It took Don DeLillo about four years to write his first novel (Americana, 1971). And after finding his rhythm, only six more years to complete another seven, ending what would be the most productive decade of his career to date. He had quit a job in advertising in his late 20s and moved into a tiny apartment next to the busy exit of a Manhattan subway line, where he overlooked swarming crowds of workers coming in and out of the city. Isolated from society save for visits to a nearby library and the drop-ins of a few friends (and eventually, his wife), he learnt to write there, starting the book two years later. But on moving in he had no idea whether he had any real talent or not.
The author had developed a love for reading in his late teens after a casual job had started providing lengthy periods of downtime. He had read extensively in his youth but hadn’t developed a habit, and gradually found himself shifting interests. In his late 20s and early 30s he experienced a ‘golden age of reading’ and embarked on the works of literary figureheads like James Joyce and Dostoyevsky; the opening chapters of Ulysses being the trigger for his passion of word-smithery. When first reading the book, DeLillo was surprised to find himself mesmerised not by Joyce’s pyrotechnics or grandiose design, but rather the beauty with which each sentence was constructed. He simply hadn’t considered the potential of language before.
DeLillo has since written a total 15 novels—2 being Pulitzer finalists—and has won several prestigious literary accolades, including the American National Book Award. His books are dark, layered and cerebral, with a writing process involving intensely realised characterisation that leads into monolithic coverages of American culture. His observations are breathtaking. In this art-documentary the BBC produced in 1983, he talks about way-of-life changes happening with the breakdown of authority; events like the assassination of JFK that shifted an entire public consciousness into an atmosphere of fearful randomosity. Reviewing the assassination footage, DeLillo makes a sub-observation:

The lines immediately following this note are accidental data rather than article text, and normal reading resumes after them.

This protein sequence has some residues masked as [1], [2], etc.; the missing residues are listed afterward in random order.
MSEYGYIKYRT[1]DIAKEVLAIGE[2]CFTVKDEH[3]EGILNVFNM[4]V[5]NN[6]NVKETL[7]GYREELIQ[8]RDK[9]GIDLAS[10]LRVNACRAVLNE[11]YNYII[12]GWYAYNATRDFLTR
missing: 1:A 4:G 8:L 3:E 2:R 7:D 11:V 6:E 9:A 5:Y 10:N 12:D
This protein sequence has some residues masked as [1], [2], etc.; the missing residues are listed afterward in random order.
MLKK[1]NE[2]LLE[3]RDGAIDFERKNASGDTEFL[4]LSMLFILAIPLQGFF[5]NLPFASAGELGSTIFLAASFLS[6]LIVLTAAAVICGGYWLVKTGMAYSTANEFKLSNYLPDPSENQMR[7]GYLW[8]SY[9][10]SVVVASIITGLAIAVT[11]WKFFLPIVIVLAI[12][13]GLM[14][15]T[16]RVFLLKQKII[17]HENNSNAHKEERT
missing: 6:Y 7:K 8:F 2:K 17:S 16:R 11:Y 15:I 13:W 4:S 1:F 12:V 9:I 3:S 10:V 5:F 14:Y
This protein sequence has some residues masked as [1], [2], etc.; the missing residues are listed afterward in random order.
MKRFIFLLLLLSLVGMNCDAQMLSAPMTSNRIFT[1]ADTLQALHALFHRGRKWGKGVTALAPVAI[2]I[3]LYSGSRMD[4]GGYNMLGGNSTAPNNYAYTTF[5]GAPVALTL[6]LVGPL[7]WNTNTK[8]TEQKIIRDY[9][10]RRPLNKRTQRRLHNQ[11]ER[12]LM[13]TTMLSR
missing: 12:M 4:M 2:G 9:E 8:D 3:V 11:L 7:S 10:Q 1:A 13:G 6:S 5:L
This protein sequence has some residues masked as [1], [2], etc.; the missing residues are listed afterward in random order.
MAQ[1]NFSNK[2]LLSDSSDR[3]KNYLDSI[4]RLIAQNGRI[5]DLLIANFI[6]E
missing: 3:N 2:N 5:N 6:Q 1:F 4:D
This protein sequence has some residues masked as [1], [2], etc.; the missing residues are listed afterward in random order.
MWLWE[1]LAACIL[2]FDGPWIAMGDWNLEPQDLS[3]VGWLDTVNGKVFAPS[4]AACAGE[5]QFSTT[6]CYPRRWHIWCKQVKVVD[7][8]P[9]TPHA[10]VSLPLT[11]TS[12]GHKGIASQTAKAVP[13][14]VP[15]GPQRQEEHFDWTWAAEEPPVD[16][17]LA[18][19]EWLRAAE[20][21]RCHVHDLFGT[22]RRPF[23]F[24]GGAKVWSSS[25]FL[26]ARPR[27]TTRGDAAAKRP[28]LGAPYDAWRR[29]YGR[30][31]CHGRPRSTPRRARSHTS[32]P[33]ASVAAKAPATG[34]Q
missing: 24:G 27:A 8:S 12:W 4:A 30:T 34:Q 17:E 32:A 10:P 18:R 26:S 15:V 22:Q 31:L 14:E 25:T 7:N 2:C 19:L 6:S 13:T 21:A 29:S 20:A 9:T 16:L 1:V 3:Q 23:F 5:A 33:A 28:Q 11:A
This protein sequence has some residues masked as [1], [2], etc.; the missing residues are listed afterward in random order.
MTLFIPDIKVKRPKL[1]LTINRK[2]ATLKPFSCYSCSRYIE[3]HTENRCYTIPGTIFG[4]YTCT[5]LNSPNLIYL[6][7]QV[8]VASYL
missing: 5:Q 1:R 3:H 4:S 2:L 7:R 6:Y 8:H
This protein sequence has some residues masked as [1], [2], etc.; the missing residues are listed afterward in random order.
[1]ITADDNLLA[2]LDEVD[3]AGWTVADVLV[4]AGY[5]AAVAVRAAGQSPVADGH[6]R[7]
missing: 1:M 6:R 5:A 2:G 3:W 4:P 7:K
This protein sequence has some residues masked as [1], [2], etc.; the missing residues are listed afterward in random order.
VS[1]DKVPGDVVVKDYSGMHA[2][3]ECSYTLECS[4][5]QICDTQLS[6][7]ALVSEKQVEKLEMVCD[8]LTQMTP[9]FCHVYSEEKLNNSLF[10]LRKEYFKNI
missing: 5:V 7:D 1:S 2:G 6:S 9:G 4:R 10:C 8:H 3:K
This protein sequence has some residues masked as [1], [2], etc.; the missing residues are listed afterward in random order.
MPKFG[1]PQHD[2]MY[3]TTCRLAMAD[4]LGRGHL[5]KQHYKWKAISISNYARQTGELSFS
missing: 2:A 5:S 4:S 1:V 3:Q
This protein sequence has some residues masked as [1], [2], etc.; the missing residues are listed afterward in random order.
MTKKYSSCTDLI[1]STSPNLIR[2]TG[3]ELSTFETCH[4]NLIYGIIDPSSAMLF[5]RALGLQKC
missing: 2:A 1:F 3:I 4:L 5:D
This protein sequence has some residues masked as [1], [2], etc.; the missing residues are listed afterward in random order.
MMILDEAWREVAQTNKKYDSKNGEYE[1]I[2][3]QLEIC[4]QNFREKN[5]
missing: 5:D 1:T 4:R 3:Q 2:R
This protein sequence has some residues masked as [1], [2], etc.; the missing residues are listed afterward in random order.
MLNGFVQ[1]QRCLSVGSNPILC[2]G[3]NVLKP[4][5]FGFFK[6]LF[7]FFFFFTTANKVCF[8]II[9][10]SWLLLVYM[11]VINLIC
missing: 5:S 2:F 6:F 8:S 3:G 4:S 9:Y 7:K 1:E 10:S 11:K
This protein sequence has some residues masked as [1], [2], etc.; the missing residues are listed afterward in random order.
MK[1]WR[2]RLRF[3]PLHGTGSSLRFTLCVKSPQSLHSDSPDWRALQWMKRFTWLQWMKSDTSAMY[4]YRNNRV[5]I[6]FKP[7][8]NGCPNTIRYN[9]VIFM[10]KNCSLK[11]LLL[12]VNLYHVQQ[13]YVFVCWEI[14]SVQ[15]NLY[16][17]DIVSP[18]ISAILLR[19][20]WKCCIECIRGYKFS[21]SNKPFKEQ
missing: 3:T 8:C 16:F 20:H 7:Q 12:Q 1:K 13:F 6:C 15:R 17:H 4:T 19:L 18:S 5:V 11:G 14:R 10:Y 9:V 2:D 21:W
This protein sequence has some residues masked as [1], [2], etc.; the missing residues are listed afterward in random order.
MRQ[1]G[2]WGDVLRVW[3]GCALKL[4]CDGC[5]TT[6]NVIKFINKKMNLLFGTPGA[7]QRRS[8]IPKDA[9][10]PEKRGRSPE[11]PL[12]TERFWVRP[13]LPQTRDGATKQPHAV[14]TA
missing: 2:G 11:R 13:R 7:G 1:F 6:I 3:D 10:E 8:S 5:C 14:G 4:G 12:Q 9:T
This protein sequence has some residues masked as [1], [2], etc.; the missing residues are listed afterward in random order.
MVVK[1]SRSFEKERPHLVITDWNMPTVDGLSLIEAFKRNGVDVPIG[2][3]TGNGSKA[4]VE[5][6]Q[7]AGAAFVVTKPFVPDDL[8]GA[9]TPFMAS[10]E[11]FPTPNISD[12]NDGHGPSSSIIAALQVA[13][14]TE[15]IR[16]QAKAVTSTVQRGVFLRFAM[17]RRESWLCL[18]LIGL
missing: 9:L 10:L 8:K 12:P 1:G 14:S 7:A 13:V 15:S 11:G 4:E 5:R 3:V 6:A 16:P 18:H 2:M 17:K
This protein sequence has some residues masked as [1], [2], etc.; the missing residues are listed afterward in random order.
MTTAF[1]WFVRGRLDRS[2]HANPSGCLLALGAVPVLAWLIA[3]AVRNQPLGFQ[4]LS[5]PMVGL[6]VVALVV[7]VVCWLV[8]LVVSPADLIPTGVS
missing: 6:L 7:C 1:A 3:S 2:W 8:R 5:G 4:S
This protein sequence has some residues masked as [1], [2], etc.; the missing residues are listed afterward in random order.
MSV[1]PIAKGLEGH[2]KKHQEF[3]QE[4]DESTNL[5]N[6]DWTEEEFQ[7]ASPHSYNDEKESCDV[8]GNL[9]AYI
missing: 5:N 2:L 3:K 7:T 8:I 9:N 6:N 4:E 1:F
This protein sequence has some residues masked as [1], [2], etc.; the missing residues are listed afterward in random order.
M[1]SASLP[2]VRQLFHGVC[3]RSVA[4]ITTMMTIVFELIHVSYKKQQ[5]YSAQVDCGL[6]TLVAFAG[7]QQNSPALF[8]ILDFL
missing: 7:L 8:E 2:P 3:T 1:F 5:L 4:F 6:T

‘Maybe I’m wrong about this, but I think the footage comes close to uncovering some secret about the nature of film itself. Film carries something, some mind stream, some myth that may be common to us all. It’s as though the experience of film has aquired a kind of independent existence in our consciousness. It’s that deeply embedded: Have to get it on film!‘
I haven’t read any of DeLillo’s books yet (this has been written after seeing several readings, interviews and documentaries), but no doubt I’ll be sending him fan mail by the end of the year. He isn’t just a master author: He’s a potent reminder of the power of making a conviction about yourself. It just so happens he was lucky enough to have a talent capable of launching him to the culture’s apex after figuring it out (he’s considered as important a writer as Thomas Pynchon).
Few to none of us have Don DeLillo’s supreme intelligence or aptitude, but I think everyone benefits from his example. His life wasn’t working out and he dropped everything to pursue a transformation he had no certainty in. It wasn’t until he had worked on a novel for a full 2 years that he realised he was a real writer.
I made a conscious decision last year to leave corporate environments to pursue writing and psychology, and being 31 it’s pretty awesome to see this kind of precedent. I’m positive with the right discipline and perseverance that anyone can become at least a good a prose writer as someone like Dan Brown: success is usually down to perspective and creativity, and I think there’s a huge chunk of us with a creative spark who don’t realise it. I don’t know for sure if I’m one of them yet (and know as objective fact I’ll never write with the virtuosity of DeLillo), but I think I’m at least close enough to try. And in a way, we all should. It’s probably too important not to.